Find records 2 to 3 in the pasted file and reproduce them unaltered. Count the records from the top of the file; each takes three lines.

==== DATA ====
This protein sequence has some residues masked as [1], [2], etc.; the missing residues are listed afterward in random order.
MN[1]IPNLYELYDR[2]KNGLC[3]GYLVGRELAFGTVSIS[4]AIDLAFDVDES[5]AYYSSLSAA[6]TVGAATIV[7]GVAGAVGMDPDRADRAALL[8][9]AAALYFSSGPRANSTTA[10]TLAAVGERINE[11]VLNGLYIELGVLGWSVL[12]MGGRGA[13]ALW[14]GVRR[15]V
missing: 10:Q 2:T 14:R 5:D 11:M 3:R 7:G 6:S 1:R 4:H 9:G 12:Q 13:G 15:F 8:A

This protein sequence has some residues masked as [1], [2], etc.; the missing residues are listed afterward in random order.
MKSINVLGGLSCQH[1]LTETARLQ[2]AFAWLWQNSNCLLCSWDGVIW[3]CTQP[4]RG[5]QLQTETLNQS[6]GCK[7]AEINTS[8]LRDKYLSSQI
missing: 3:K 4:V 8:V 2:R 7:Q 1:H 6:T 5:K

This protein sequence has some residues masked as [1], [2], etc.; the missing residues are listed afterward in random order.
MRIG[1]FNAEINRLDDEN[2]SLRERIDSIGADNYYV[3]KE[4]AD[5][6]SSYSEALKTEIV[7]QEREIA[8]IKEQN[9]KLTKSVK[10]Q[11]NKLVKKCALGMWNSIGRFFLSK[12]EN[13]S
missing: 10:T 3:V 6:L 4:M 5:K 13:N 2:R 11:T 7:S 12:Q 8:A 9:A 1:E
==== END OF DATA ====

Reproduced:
This protein sequence has some residues masked as [1], [2], etc.; the missing residues are listed afterward in random order.
MKSINVLGGLSCQH[1]LTETARLQ[2]AFAWLWQNSNCLLCSWDGVIW[3]CTQP[4]RG[5]QLQTETLNQS[6]GCK[7]AEINTS[8]LRDKYLSSQI
missing: 3:K 4:V 8:V 2:R 7:Q 1:H 6:T 5:K

This protein sequence has some residues masked as [1], [2], etc.; the missing residues are listed afterward in random order.
MRIG[1]FNAEINRLDDEN[2]SLRERIDSIGADNYYV[3]KE[4]AD[5][6]SSYSEALKTEIV[7]QEREIA[8]IKEQN[9]KLTKSVK[10]Q[11]NKLVKKCALGMWNSIGRFFLSK[12]EN[13]S
missing: 10:T 3:V 6:L 4:M 5:K 13:N 2:R 11:T 7:S 12:Q 8:A 9:A 1:E